Time is our most valuable resource. And over the past two years, it’s been in both excess and short supply.
As countless workers transitioned to remote and hybrid working arrangements, previously time-starved individuals found themselves with more time on their hands than ever before.
Gone were the daily commutes and time-consuming office interactions. In their place, space for friends, family, rest, and deep thought—basically, everything that’s essential to a meaningful life.
At the same time, many people had less time on their hands as meetings increased and the boundaries between the virtual office and home blurred, leading to longer work hours.
When we created Nook Calendar, we felt like we were solving a major problem that was impacting people’s ability to work. Meetings were on the rise, and workers found it hard to schedule Zoom calls efficiently and know when to plan their visits to the office. If we simplified the most tedious aspects of scheduling someone’s day, the time saved would compound, giving them more time to direct their attention toward more important tasks.
But when it comes to saving time, scheduling is only one part of the problem.
Technology was supposed to make our lives easier. But in some ways, it’s merely expanded our to-do lists by adding more things to keep track of as we go about our lives.
In Asana’s Anatomy of Work report, knowledge workers in the U.S. said they used an average of 9–10 apps every day. The overall negative impact on productivity is clear: 19% of respondents reported that constantly switching between apps reduced their attention, and 17% admitted they worked longer hours than usual to make up for their lack of focus.
Similarly, a joint report by Qatalog and Cornell University’s Idea Lab discovered that context-switching between apps and tasks made people less productive and more fatigued, with survey respondents saying it took 9.5 minutes on average to return to their workflow.
Meanwhile, a separate study from Wakefield Research found that 54% of U.S. office workers spent more time searching for documents and files than responding to emails and messages.
There’s an App for Everything, But It’s Harder to Do Anything
There have never been more productivity and collaboration tools available. But each one comes with new sets of data, documents, and information to capture, organize, and sort through—and it’s slowing us down.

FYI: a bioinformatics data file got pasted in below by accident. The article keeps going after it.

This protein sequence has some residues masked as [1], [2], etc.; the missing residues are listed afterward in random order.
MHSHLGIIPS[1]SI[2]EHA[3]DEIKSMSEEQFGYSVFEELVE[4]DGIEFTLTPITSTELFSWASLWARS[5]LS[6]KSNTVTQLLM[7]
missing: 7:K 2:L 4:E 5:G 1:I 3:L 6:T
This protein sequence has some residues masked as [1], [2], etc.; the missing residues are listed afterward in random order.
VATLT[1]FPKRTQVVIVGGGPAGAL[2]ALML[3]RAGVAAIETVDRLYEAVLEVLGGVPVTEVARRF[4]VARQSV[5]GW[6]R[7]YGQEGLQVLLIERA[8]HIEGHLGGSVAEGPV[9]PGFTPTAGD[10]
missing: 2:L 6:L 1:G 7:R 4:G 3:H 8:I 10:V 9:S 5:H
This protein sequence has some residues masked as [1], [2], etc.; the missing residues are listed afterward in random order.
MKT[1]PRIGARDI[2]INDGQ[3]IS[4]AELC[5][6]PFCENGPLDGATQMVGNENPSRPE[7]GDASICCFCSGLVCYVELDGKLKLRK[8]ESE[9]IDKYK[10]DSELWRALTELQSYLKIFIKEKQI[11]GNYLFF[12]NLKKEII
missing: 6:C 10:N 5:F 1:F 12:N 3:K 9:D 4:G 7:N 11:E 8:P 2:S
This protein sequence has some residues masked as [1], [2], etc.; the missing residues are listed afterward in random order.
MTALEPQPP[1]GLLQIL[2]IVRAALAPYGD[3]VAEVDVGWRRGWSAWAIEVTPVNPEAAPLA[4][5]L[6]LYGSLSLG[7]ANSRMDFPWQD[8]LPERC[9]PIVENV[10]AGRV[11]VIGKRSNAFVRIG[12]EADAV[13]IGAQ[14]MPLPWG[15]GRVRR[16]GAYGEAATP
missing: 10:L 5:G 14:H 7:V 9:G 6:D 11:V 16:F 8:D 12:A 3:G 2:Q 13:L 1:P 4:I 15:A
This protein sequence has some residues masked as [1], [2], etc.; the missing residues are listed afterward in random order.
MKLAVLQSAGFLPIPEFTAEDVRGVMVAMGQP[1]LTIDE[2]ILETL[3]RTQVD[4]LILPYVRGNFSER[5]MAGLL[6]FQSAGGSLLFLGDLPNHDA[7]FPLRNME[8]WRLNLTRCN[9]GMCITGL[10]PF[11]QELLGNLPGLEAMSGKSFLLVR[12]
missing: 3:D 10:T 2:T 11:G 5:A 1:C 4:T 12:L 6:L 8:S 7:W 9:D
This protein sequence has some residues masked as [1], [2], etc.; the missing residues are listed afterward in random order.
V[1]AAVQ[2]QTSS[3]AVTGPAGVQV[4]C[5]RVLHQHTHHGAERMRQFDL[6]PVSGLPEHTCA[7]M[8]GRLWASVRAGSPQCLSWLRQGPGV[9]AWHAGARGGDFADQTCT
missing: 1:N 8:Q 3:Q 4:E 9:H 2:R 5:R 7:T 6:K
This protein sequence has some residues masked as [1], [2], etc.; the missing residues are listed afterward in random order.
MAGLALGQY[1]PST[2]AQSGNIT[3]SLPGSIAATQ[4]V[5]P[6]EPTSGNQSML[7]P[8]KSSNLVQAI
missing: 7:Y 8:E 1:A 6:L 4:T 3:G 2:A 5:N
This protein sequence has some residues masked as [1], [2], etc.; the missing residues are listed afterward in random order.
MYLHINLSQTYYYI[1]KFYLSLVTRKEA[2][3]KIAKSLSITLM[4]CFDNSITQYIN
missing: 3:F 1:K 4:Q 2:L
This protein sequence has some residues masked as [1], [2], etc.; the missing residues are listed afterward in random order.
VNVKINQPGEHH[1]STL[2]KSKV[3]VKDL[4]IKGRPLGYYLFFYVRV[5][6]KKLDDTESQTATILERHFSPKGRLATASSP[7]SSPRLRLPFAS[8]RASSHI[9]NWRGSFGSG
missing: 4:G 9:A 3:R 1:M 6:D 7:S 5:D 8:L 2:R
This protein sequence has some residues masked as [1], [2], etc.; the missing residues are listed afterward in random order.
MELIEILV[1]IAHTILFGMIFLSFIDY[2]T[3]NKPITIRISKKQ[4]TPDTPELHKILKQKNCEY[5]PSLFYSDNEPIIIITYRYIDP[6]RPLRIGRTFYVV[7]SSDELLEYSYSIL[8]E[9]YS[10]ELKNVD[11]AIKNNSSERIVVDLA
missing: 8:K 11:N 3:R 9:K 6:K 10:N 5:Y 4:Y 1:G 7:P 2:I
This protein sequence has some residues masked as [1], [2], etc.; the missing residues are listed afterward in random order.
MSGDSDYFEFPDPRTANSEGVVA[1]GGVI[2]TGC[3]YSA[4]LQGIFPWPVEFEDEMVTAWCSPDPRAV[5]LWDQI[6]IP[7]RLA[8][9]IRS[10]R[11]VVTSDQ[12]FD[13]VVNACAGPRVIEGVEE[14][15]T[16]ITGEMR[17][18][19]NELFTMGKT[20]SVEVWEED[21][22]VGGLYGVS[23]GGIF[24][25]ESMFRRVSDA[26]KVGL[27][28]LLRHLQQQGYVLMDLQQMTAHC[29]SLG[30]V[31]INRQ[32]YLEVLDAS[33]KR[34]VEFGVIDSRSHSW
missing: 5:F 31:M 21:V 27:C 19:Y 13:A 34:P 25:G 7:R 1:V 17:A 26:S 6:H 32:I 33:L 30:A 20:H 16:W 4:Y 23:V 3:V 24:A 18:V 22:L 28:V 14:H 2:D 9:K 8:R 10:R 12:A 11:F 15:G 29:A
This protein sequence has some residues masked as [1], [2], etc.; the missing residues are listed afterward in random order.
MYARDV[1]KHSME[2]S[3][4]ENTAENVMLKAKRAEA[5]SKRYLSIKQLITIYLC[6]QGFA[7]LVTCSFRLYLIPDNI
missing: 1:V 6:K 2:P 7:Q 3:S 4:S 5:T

When Stepan Pachikov came up with the idea for Evernote, his goal was to overcome the limitations of human memory by creating a product that acted as an external brain—helping users collect their thoughts, so they were available when (and wherever) they needed them.
But the amount of information we’ve grown accustomed to dealing with now weighs us down, and the tools that once felt like extensions of our cognitive and physical abilities—be it digital documents, shared drives, task management apps, project management tools, or software for real-time and asynchronous communication—are actually impairing our ability to function.
It would be unfair to blame technology entirely for the problem—recent unprecedented events and unfair workplace expectations all play a role in our current state, which often feels fractured, overwhelming, and disorganized.
But information and cognitive overload are causing us to reach our limits, and the tools available are no longer working for us.
Rewiring the Future
When the Nook team attended Collision 2022 and made the bold decision to pitch and promote something different, we were nervous about what the response would be to our pivot. We were optimistic its message would resonate but prepared for some confusion.
So, we were happily surprised when nearly everyone we talked to reported experiencing similar problems but were stymied when finding a solution on their own.
That’s why we’re working on a new app that will finally declutter your brain and help you think clearly.
We plan to share more details in the coming weeks. In the meantime, join our waitlist to be part of our private beta when the new Nook launches this fall.
Whether you’re a sales superstar, in-demand consultant, busy recruiter, or someone who simply needs to schedule a lot of meetings, one thing’s for sure—you’ve probably booked a lot of them over the past two years.
Hybrid work has forced the majority of our meetings online, and while we appreciate being able to wear sweatpants during normal work hours, the time-consuming ballet that is sharing your availability, finding a time to meet, and adding it to your calendar isn’t quite as enjoyable.